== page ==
You attract and bring together people from all over the world. Many of your citizens have access to an education abroad in the States or in Europe where they attend universities with diverse student bodies. They take classes with other Cantonese students, with Caucasian students, Black students, Chinese students, Taiwanese students, Hispanic students, Indian students, Filipino students, Indonesian students. They attend academic institutions that embrace ideals of openness, equality, and tolerance. 

But when they return to you, it is the colonialist’s superiority that they apply.

What is this social stratification, this exclusivity, this divisionism? 


Hong Kong, your beauty is corroded by your blatant elitism and racism.

You ignore the silent agony of the crab as you break its legs and bind it. 

Why do you despise me? 

Is it because I am poorer than you?

Is it because my skin is darker than yours?

Is it because I do not wear Chanel, Gucci, Prada, Burberry?

Is it because I do not work in consulting, medicine, law?

Is it because I did not attend an international school?

Is it because I received financial aid?

Is it because I am from Mainland China?

Is it because I live on the Kowloon side instead of Hong Kong Island?

What do you gain from my inferiority?

Does it give you happiness, comfort, security, pride, contentment to know that you are better than me? 


You mock others because they do not follow your cultural customs.

They call you “bastards” because you do not speak their language. 

You call them “infiltrating locusts.”

They call you “imperialist dogs.”

But it is not just you, Hong Kong.

In Kigali, I see the U.N. official barking commands to “those Rwandans” and dismissing his household staff with a brusque gesture of his hand.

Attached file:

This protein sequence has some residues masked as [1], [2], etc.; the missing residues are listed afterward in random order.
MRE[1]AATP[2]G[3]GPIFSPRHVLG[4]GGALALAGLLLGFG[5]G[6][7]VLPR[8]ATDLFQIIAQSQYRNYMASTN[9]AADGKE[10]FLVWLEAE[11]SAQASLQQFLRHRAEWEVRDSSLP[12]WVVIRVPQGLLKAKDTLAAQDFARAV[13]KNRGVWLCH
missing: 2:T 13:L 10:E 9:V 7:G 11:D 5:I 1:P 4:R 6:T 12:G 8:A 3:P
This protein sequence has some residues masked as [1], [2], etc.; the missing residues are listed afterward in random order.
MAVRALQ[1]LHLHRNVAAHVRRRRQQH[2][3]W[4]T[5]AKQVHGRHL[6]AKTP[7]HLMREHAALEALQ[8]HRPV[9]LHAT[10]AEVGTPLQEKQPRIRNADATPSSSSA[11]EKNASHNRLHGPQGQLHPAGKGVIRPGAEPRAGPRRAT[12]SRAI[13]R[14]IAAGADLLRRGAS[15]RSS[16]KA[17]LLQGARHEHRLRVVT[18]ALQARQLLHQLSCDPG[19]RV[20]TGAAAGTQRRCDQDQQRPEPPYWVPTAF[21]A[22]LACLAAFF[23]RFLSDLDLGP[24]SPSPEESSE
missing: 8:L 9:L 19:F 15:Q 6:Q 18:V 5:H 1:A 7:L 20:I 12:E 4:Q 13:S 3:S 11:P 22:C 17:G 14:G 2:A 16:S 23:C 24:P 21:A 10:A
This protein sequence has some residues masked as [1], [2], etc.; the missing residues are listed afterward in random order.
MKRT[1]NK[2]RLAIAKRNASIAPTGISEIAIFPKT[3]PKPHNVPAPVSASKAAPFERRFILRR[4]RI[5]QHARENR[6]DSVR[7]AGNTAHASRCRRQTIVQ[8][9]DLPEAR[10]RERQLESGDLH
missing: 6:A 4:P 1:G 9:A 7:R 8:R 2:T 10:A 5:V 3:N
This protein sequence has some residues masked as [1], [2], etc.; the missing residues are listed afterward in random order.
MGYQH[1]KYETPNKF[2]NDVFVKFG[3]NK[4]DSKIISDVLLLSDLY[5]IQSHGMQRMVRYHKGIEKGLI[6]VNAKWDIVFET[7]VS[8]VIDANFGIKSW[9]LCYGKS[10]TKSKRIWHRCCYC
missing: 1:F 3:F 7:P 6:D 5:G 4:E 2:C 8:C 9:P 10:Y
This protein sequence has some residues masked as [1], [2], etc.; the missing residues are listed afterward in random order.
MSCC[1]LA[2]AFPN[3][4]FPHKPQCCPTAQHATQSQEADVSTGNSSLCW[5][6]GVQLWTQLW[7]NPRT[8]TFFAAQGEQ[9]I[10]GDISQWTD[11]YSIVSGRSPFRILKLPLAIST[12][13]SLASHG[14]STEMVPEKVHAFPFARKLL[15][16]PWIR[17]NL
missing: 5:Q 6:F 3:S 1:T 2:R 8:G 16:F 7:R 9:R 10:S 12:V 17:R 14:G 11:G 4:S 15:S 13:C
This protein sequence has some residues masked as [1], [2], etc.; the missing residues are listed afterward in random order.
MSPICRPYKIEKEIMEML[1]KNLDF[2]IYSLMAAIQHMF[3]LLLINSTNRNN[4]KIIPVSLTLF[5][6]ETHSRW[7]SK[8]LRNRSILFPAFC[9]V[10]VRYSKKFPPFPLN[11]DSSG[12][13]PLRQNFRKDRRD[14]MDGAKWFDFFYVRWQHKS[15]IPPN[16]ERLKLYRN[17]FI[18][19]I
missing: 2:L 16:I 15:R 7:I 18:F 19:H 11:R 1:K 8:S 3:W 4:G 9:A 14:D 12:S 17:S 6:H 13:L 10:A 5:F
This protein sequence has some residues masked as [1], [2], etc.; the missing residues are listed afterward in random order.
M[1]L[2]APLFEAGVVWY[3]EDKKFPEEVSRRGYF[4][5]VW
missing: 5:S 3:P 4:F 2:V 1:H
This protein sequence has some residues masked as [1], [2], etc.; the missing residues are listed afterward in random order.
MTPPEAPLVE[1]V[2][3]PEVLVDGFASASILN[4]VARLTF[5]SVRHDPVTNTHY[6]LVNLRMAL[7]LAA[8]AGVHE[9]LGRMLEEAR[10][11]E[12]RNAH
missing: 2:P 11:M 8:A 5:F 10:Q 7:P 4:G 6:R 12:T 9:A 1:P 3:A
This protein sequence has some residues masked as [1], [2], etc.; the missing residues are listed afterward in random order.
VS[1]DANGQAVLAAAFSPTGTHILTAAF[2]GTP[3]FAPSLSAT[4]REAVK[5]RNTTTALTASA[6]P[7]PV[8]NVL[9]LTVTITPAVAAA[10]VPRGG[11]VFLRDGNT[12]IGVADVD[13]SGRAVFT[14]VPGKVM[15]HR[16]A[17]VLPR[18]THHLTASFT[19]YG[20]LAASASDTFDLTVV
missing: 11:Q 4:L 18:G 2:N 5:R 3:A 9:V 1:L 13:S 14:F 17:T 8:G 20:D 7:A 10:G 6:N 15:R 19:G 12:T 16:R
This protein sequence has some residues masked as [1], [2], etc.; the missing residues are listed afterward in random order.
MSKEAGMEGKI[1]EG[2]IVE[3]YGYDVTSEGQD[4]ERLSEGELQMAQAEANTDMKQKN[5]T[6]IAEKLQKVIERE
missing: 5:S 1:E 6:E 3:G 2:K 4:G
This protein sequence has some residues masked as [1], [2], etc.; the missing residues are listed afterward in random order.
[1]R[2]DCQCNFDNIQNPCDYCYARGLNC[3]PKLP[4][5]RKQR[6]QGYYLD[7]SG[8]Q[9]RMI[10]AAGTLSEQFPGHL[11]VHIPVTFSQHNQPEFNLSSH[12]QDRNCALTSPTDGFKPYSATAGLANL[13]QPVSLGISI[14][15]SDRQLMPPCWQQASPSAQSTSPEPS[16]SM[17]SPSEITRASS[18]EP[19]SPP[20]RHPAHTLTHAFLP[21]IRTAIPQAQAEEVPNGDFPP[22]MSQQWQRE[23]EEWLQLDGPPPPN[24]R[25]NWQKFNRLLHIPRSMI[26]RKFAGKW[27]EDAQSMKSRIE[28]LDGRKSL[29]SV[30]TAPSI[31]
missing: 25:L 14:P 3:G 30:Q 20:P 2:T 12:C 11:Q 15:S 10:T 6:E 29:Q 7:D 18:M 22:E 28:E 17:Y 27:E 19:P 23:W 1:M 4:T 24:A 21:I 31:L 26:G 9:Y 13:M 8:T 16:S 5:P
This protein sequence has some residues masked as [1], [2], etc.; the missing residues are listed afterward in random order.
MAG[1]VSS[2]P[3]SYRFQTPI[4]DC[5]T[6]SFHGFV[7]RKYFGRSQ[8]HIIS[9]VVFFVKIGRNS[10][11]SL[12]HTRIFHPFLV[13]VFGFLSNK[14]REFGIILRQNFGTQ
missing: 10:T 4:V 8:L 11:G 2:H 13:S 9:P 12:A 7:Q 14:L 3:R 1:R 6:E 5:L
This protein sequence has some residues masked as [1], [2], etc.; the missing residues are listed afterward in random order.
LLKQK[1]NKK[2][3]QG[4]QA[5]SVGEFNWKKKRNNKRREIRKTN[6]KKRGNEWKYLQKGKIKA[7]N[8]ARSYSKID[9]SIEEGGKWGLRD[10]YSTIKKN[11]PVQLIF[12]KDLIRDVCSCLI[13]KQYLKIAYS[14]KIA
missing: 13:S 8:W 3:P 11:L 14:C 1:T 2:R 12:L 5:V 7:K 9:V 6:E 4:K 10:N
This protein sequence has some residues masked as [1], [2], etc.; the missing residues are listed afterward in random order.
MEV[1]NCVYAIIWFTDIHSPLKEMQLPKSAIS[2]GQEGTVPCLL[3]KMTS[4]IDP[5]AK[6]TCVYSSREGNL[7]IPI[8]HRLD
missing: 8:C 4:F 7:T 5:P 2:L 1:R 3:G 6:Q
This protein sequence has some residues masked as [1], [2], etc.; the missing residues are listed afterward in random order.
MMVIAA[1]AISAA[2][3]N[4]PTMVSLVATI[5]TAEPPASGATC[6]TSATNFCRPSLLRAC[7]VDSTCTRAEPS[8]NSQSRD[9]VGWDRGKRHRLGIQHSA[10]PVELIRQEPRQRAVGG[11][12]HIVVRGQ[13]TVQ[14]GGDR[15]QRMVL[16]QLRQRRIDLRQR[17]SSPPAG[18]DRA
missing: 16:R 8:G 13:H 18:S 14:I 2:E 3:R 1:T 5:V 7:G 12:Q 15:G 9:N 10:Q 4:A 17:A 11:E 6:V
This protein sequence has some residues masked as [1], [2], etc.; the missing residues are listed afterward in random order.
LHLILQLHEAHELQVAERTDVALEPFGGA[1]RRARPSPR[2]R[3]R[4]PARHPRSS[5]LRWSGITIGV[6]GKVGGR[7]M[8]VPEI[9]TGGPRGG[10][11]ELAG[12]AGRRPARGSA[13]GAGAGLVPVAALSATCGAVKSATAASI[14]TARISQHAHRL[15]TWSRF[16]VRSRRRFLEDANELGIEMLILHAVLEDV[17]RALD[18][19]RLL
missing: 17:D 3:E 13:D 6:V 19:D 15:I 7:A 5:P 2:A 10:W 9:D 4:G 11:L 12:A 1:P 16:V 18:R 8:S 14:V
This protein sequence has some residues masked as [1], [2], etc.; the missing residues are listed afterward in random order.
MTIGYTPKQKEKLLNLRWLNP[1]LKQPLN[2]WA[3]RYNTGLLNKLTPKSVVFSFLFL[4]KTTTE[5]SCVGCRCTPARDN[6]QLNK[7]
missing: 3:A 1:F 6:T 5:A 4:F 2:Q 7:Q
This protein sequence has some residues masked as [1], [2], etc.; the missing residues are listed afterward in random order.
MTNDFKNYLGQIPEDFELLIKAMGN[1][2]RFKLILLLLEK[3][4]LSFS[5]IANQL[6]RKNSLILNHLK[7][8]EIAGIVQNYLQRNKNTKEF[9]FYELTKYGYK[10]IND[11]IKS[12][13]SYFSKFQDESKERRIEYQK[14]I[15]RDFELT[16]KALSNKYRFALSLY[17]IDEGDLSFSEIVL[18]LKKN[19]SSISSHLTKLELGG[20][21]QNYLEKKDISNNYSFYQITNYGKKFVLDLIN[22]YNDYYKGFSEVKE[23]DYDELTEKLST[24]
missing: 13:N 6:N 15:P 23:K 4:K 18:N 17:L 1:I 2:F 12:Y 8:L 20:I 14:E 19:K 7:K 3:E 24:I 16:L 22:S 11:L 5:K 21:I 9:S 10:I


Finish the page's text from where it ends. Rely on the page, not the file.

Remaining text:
At Ithaca High School, I see students dressing as Ku Klux Klan members and waving the Confederate flag. Others are armed with knives and clubs.

At Northwestern, I see students turning away and laughing at the outcry over the Black Face incident. “There they go pulling the ‘Black card’ again,” they say.

At the U.S. State Department, I hear the Fulbright orientation presenter telling me to promote American values by sharing “Yankee Doodle” with the “tribal” Africans.


Why do we divide? Why do we exclude? Why do we separate?

Is it because others take on the tasks that we do not want, and we mock them, exclude them, avoid them, give them fewer rights – dehumanize them – to somehow justify our own shame and discomfort?

Is it because they live lives that we cannot comprehend because we were born into a world of privilege that we neither earned nor deserved?

Is it because we do not know who we are unless we define the “Other”?


Open your eyes.

When you were a child, you did not judge me because of my age, my gender, my ethnicity, my skin color, my salary, my family background, my food preferences, my language, my neighborhood, my education, my job, my religion, my politics. 

Why do you judge me now?

Why am I not good enough for you?

See the road that you cross.

Do you see the car turning at the intersection? Do you smell the cinnamon bagels at Einstein’s? Do you hear the violin player on the corner? Do you feel the brush of the leaf against your skin? 

Remember where you come from, look at where you are, consider where you are going.

They may push you, pull you, lead you, guide you; they may tell you what to think, what to believe, how to act. But when it comes down to it, you are the one who crosses the road.

Live consciously.

You are no better or worse than the people around you.


Because the anguish, the mysterious poison, corroded all of them, distorted the relationships, blighted the food, haunted the house, installed war where there was no apparent war, torture where there was no sign of instruments, and enemies where there were no enemies to capture and defeat.

Anguish was a voiceless woman screaming in a nightmare.

– Anais Nin, “Ladders to Fire”